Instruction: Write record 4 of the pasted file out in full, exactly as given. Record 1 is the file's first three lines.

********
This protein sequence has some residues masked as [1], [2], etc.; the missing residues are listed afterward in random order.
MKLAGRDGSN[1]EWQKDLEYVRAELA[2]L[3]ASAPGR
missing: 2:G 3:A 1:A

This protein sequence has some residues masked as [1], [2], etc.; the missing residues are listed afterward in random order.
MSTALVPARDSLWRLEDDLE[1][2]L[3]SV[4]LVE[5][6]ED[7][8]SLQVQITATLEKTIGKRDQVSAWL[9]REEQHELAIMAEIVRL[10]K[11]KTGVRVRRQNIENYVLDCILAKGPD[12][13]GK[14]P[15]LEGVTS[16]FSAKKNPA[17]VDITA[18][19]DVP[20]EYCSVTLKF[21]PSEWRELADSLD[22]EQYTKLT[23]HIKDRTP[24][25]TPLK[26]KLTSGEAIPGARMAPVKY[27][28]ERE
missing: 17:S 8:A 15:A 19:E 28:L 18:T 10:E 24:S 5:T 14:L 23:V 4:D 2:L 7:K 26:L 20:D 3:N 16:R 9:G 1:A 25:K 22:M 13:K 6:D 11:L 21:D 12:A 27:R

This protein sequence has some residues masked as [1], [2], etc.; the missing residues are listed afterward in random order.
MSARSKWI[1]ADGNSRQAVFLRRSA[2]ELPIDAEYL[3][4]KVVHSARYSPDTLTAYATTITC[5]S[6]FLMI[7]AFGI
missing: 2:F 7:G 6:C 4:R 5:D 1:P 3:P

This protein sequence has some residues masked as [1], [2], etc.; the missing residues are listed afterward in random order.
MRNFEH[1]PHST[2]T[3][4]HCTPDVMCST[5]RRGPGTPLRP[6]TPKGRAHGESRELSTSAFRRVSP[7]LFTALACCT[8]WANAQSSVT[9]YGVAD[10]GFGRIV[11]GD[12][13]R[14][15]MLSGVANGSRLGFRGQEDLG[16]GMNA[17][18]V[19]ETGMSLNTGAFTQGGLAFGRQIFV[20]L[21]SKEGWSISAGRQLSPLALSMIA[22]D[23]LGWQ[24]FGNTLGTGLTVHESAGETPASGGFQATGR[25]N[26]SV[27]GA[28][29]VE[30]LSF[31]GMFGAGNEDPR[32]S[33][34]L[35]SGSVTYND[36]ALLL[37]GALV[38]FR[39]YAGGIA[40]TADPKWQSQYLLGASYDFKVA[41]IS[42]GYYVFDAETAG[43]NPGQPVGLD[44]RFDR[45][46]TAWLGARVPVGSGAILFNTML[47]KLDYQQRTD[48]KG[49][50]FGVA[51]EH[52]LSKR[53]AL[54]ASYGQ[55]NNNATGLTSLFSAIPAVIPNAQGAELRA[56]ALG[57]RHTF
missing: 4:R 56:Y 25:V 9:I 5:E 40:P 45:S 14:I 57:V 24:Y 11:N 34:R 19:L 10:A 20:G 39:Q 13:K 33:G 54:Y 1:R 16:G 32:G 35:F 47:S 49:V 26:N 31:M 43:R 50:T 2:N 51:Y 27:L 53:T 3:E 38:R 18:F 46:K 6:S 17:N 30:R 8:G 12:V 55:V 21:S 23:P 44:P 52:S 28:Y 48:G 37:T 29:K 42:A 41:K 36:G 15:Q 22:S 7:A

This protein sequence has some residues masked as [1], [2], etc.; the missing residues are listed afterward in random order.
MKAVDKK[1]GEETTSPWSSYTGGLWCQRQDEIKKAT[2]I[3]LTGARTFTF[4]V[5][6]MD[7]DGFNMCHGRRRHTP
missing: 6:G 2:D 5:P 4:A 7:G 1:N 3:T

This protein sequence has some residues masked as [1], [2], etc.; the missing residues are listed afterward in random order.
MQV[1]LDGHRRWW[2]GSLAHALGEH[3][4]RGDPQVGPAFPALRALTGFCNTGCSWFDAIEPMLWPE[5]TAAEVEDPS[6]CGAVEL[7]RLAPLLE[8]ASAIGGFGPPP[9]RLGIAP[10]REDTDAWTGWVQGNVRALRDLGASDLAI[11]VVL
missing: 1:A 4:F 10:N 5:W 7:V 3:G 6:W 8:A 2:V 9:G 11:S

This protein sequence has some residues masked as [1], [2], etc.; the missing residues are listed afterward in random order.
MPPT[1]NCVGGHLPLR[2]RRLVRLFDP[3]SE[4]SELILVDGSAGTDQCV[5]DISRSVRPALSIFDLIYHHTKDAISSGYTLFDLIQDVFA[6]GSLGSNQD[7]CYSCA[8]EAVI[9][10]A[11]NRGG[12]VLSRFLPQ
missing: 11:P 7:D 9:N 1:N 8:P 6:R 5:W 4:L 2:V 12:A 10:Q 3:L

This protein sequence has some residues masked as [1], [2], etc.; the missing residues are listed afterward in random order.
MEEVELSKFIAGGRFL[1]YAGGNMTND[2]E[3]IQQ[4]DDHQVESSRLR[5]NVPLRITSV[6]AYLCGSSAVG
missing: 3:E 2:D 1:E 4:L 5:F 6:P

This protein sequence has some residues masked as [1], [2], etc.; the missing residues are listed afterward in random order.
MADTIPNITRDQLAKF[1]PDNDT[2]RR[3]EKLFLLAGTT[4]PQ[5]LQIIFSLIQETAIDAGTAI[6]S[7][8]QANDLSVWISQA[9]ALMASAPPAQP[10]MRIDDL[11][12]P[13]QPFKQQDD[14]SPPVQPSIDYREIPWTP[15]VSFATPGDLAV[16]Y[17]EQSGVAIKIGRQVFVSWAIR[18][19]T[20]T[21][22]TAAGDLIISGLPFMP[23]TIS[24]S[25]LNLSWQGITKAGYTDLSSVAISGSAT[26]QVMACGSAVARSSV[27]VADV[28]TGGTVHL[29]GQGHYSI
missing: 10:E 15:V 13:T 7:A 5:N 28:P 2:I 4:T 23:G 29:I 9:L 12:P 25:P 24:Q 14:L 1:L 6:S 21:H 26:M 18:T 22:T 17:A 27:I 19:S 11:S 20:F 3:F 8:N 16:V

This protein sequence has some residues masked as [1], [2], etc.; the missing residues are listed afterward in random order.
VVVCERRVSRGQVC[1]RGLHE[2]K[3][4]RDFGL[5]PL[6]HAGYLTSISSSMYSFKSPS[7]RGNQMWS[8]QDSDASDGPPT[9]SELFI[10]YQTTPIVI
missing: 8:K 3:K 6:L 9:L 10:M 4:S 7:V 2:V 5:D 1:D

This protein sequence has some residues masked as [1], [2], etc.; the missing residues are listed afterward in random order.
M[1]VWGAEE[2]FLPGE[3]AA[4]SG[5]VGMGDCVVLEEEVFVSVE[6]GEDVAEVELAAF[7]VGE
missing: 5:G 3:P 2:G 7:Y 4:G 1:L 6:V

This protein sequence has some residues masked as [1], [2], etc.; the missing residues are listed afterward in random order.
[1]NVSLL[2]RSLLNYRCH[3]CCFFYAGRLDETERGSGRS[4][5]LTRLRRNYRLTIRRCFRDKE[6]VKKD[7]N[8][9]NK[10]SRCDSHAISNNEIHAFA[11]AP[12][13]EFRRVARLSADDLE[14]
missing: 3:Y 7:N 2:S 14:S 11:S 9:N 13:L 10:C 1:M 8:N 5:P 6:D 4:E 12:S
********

This protein sequence has some residues masked as [1], [2], etc.; the missing residues are listed afterward in random order.
MRNFEH[1]PHST[2]T[3][4]HCTPDVMCST[5]RRGPGTPLRP[6]TPKGRAHGESRELSTSAFRRVSP[7]LFTALACCT[8]WANAQSSVT[9]YGVAD[10]GFGRIV[11]GD[12][13]R[14][15]MLSGVANGSRLGFRGQEDLG[16]GMNA[17][18]V[19]ETGMSLNTGAFTQGGLAFGRQIFV[20]L[21]SKEGWSISAGRQLSPLALSMIA[22]D[23]LGWQ[24]FGNTLGTGLTVHESAGETPASGGFQATGR[25]N[26]SV[27]GA[28][29]VE[30]LSF[31]GMFGAGNEDPR[32]S[33][34]L[35]SGSVTYND[36]ALLL[37]GALV[38]FR[39]YAGGIA[40]TADPKWQSQYLLGASYDFKVA[41]IS[42]GYYVFDAETAG[43]NPGQPVGLD[44]RFDR[45][46]TAWLGARVPVGSGAILFNTML[47]KLDYQQRTD[48]KG[49][50]FGVA[51]EH[52]LSKR[53]AL[54]ASYGQ[55]NNNATGLTSLFSAIPAVIPNAQGAELRA[56]ALG[57]RHTF
missing: 4:R 56:Y 25:V 9:I 5:E 40:P 45:S 14:I 57:V 24:Y 11:N 34:R 19:L 10:A 20:G 39:Q 13:K 33:G 54:Y 1:R 16:G 32:G 35:F 47:S 49:V 26:N 31:M 43:R 50:T 2:N 51:Y 27:L 53:T 3:E 38:R 18:F 46:K 6:S 17:N 30:R 8:G 12:V 55:V 21:S 23:P 44:P 52:S 28:Y 48:G 37:T 29:K 42:A 41:K 36:G 15:Q 22:S 7:A